NEW: NOW denounces policy, says it excludes provisions for taking care of the victims
NFL teams endorsed the enhanced policy unanimously
New measures include a more extensive list of prohibited conduct
The players' union says it has not seen the policy
NFL teams have unanimously endorsed a new personal conduct policy for all NFL employees after discussions that included experts on domestic violence and sexual assault, the league announced Wednesday.
The new measures include a more extensive list of prohibited conduct, independent investigative procedures, and specific criteria on paid leave for an individual charged with a violent crime.
It also includes a six-game suspension for crimes involving violent conduct, including domestic violence and sexual assault, which Commissioner Roger Goodell had written about in an August memo to owners. The suspension could be longer if there are “possible mitigating or aggravating circumstances.”
Goodell called the enhanced policy “significantly more robust, thorough and formal.” It applies to all NFL personnel, not just players.
George Atallah, a spokesman for the NFL Players Association, said the union has not seen the new policy.
“There will be a lot of analysis about the differences in our formal proposal and what the NFL will present today on personal conduct policy,” he tweeted before the league’s announcement.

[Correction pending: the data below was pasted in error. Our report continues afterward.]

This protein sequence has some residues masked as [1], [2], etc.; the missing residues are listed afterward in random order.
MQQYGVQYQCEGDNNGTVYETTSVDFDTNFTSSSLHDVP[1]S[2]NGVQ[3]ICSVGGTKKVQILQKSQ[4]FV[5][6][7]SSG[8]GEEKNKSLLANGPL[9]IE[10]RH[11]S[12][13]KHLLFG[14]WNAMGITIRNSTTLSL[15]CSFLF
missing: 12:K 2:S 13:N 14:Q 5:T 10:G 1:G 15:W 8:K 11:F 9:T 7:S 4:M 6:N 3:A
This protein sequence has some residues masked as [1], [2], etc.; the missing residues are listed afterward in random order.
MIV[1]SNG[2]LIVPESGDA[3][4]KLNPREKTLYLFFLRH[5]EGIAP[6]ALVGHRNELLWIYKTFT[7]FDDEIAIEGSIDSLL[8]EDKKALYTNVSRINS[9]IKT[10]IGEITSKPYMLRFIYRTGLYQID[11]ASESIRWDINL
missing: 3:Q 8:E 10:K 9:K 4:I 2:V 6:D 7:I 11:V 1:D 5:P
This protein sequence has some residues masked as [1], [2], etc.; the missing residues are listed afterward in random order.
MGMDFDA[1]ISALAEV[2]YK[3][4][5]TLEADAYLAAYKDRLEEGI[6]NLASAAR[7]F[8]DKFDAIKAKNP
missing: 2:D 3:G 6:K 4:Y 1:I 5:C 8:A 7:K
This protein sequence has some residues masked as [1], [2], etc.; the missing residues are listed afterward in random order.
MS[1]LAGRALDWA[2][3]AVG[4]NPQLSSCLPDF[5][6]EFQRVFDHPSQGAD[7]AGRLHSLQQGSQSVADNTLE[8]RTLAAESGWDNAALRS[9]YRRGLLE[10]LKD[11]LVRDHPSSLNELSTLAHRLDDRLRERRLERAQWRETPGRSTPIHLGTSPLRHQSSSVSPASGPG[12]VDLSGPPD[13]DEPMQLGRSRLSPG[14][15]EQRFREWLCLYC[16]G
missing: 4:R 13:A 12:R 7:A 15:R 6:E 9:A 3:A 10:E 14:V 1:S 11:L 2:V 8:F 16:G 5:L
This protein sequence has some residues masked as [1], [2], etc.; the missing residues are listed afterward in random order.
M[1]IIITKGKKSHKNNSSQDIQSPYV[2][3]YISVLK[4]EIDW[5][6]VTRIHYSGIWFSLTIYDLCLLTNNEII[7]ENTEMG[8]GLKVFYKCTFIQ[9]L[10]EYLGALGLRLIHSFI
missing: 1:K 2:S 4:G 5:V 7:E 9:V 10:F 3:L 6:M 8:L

“Sadly, those discussions will be through the media, not through formal negotiations, which the NFL has said they’re not interested in.”
In a statement on its website, the players’ union said it was never offered the professional courtesy of seeing the new policy before it was announced publicly.
The National Organization for Women said the NFL is missing a vital aspect in its policy.
“The victim is an afterthought in this ‘new’ policy – as she was in the old policy,” NOW President Terry O’Neill said in a written statement. “There is no guarantee that economic support will be there for as long as it takes for a victim to get back on her feet, and no indication that the NFL even understands that a six-game unpaid suspension could spark even higher level of violence.”
A new conduct committee will include Cardinals owner Michael Bidwell, Falcons owner Arthur Blank, Chiefs owner Clark Hunt, Bears owner George McCaskey and Texans owner Robert McNair. Other members are Dee Haslam, the wife of Browns owner Jimmy Haslam; Cowboys Executive Vice President Charlotte Jones Anderson and two former players who hold ownership stakes – Warrick Dunn and John Stallworth.
Their job will be to review the policy at least once a year.